Realising that Earth’s atmosphere must be poisonous to the aliens, Quatermass sabotages their life support system, pumping oxygen into the large domes. Simultaneously, Quatermass’ assistant, Brand (William Franklyn), sacrifices his life by launching a Quatermass rocket at an asteroid believed to be the invasion’s staging point. The individual aliens combine their small bodies to create huge 150-foot tall creatures that soon burst from the domes. The rocket destroys the asteroid with a nuclear explosion. Their base gone and now fully exposed to Earth’s atmosphere, the giant masses of combined creatures collapse and die. The V-shaped marks disappear from those affected, leaving them with no memory of having been under alien control. As they head back to the village, Lomax wonders aloud how he’ll make a believable report on all that’s happened. More pointedly, Quatermass questions just how final will that report be …
A new team was assembled for Quatermass 2 (1956), with Bernard Robinson installed as art director, Gerald Gibbs taking over from Jimmy (Walter) Harvey as director of photography and Michael Carreras putting in an early appearance as executive producer. Another recruit was Nigel Kneale. credited as Val’s co-writer. It may be possible that Kneale was responsible for a softening in the way the Professor was portrayed. In the first film, Quatermass comes over as very tough, highly motivated and doggedly single-minded, but by the second film he seems to have undergone a sea change and is a much more human character. If Quatermass is still persistent, hard-nosed and bull-headed, it is only because the human race depends upon him for its survival. But was Kneale responsible for the perceptive shift in Donlevy’s performance? “I honestly don’t know,” Val says. “He could very easily be. I wasn’t aware that Quatermass came over as that much more human. Maybe Brian Donlevy himself had, with the passage of time, become less hard-headed or single-minded, but I think he played the same character. Maybe the story made the character confront more situations which called for a human response, I don’t know.”
Returning to Hammer in 1957. Guest embarked upon his most fruitful collaboration with the company, directing eight pictures for them during the next four years. Eager to duplicate the box office triumph of The Quatermass Experiment, Hammer purchased the screen rights to Nigel Kneale’s follow-up 1955 BBC-TV serial, Quatermass 2. Once again, they turned to Guest for the movie version. Dissatisfied at his lack of creative input with the first film, Kneale insisted on writing the sequel script himself, sharing screenplay credit with Guest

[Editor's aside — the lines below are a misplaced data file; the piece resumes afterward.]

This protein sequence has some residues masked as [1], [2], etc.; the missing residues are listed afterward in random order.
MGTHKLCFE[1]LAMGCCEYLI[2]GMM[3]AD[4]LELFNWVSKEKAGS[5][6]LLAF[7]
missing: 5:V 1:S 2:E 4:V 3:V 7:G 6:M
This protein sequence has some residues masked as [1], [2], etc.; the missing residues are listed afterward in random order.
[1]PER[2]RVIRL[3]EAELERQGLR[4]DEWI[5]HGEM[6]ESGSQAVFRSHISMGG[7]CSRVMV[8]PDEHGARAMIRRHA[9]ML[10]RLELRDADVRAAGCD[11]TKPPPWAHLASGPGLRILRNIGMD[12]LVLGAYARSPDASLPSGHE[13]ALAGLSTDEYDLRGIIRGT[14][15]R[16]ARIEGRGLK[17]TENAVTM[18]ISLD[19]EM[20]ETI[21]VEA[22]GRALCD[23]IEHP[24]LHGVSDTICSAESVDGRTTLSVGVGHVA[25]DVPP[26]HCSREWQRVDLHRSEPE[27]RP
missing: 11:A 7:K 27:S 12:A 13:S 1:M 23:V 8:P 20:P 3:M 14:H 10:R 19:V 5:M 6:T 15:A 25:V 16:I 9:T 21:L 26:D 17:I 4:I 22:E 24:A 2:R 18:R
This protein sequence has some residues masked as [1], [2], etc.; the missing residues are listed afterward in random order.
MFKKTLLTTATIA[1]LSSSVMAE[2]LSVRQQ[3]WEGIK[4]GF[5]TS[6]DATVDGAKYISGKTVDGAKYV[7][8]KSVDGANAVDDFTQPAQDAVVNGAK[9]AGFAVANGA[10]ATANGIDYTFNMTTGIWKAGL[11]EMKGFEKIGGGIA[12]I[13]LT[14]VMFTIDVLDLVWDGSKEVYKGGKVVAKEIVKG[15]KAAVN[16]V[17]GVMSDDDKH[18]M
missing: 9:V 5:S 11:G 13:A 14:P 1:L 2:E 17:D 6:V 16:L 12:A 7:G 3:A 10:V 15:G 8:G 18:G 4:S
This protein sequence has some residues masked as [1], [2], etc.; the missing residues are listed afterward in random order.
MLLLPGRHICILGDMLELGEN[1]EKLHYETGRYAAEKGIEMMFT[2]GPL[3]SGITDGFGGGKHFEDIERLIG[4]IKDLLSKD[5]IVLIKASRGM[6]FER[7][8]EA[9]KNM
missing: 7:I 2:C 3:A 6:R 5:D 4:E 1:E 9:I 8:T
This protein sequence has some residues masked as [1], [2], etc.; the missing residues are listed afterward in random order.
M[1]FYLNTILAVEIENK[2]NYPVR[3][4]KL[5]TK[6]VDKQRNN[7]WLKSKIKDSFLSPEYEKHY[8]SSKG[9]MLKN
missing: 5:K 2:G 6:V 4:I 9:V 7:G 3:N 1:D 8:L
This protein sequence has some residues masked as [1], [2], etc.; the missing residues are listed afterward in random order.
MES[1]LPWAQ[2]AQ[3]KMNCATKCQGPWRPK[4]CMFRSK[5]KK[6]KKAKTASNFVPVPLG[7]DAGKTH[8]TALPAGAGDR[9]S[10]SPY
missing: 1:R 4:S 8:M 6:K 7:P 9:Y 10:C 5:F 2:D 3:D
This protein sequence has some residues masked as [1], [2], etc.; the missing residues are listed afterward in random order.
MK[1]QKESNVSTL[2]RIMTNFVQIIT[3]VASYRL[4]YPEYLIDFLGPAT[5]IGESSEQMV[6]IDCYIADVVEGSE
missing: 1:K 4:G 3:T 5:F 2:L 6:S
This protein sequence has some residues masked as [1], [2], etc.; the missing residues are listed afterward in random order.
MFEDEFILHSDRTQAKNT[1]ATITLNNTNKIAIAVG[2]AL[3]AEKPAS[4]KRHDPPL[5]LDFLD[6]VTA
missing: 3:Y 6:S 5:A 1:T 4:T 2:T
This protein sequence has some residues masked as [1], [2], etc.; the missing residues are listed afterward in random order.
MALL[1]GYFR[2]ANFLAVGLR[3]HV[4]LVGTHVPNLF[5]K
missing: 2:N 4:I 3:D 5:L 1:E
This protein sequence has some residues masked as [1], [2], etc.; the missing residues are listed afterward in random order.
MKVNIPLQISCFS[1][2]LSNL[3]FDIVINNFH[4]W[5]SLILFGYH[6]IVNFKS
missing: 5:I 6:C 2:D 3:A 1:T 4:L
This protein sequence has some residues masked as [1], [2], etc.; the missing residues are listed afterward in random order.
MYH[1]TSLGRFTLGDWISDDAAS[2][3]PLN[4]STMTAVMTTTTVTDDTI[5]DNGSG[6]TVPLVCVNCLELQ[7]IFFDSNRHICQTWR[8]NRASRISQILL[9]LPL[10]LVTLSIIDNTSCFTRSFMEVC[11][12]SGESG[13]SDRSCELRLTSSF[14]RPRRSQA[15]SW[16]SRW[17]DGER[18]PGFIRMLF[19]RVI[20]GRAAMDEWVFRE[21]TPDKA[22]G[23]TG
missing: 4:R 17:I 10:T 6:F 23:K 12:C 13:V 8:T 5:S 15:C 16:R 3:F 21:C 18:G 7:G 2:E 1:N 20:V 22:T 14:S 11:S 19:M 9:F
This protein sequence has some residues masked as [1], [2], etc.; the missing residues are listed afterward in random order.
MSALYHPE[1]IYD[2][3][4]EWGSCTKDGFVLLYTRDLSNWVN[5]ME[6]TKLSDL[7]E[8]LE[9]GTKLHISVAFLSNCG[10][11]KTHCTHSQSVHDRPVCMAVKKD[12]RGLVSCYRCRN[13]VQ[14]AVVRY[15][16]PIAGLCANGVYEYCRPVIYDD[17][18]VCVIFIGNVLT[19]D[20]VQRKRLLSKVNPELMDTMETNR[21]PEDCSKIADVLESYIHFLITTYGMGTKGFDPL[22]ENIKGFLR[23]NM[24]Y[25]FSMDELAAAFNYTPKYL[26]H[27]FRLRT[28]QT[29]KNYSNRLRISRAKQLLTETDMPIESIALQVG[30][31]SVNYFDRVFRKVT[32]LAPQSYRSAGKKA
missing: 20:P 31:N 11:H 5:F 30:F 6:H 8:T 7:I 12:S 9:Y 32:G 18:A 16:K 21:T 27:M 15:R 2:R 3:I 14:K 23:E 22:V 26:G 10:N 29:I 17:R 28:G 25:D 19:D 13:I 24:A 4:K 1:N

“We never worked together on the script.” Guest reveals. “At the time I made Experiment, ‘Tom Kneale had never written a film script before. But, by the time of Quatermass 2, he was established as a brilliant television writer, so he wrote the first draft himself, before I was even brought into the project. His script was sent to me. I agreed to direct it, provided I was allowed to make certain changes, to which Hammer agreed. As the director who put it on the screen, I revised Nigel’s script when he became too verbose.”
Bleaker and more thematically complex than its predecessor. Quatermass 2 functions as both a gripping suspense thriller and a powerful political allegory about the loss of human identity through alien infiltration of the social order. “That was inherent in Nigel’s script,” Guest acknowledges. “He is a hell of a good writer, and has great ideas. I tried to put those ideas across in the picture, without boring the audience. I wanted them to absorb his ideas with as much impact as possible.”
Regardless of Guest’s intentions, Kneale has made no secret of his extreme dislike for both Quatermass films, especially 2. “I wasn’t aware of that,” Guest admits. “I’m sorry he feels that way, but, frankly, I couldn’t care less what he thinks.
“I’ve only met Nigel twice in my life. I remember meeting him once at Hammer on Experiment. He certainly never came on the set while I was making 2. It’s a terrible thing to say, but I wouldn’t even know what he looks like. That’s how little I know Nigel Kneale.”